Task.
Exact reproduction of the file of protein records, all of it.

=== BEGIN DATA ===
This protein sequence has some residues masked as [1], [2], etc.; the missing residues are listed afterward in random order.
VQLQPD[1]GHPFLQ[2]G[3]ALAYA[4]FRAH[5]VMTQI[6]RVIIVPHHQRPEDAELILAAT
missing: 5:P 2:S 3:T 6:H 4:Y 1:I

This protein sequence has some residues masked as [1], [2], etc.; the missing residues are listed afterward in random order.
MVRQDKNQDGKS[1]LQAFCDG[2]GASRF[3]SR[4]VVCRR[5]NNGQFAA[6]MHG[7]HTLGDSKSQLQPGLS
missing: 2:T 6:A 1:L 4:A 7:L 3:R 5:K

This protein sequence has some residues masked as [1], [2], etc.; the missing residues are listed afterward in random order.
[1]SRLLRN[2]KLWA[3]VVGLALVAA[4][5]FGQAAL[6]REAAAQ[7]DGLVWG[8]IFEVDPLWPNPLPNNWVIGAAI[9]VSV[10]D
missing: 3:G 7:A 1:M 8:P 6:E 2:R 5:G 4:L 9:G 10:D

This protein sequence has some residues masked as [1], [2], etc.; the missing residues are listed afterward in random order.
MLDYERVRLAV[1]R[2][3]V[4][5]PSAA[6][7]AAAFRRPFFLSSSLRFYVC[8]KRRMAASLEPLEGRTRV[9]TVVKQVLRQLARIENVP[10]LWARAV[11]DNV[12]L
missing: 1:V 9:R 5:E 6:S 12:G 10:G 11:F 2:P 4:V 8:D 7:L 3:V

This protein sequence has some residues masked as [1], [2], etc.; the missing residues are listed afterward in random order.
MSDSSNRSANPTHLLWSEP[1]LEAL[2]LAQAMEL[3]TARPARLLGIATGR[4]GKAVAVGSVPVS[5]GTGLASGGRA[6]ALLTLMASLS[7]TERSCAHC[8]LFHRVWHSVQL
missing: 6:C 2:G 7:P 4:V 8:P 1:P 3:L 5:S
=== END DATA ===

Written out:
This protein sequence has some residues masked as [1], [2], etc.; the missing residues are listed afterward in random order.
VQLQPD[1]GHPFLQ[2]G[3]ALAYA[4]FRAH[5]VMTQI[6]RVIIVPHHQRPEDAELILAAT
missing: 5:P 2:S 3:T 6:H 4:Y 1:I

This protein sequence has some residues masked as [1], [2], etc.; the missing residues are listed afterward in random order.
MVRQDKNQDGKS[1]LQAFCDG[2]GASRF[3]SR[4]VVCRR[5]NNGQFAA[6]MHG[7]HTLGDSKSQLQPGLS
missing: 2:T 6:A 1:L 4:A 7:L 3:R 5:K

This protein sequence has some residues masked as [1], [2], etc.; the missing residues are listed afterward in random order.
[1]SRLLRN[2]KLWA[3]VVGLALVAA[4][5]FGQAAL[6]REAAAQ[7]DGLVWG[8]IFEVDPLWPNPLPNNWVIGAAI[9]VSV[10]D
missing: 3:G 7:A 1:M 8:P 6:E 2:R 5:G 4:L 9:G 10:D

This protein sequence has some residues masked as [1], [2], etc.; the missing residues are listed afterward in random order.
MLDYERVRLAV[1]R[2][3]V[4][5]PSAA[6][7]AAAFRRPFFLSSSLRFYVC[8]KRRMAASLEPLEGRTRV[9]TVVKQVLRQLARIENVP[10]LWARAV[11]DNV[12]L
missing: 1:V 9:R 5:E 6:S 12:G 10:G 11:F 2:P 4:V 8:D 7:L 3:V

This protein sequence has some residues masked as [1], [2], etc.; the missing residues are listed afterward in random order.
MSDSSNRSANPTHLLWSEP[1]LEAL[2]LAQAMEL[3]TARPARLLGIATGR[4]GKAVAVGSVPVS[5]GTGLASGGRA[6]ALLTLMASLS[7]TERSCAHC[8]LFHRVWHSVQL
missing: 6:C 2:G 7:P 4:V 8:P 1:P 3:L 5:S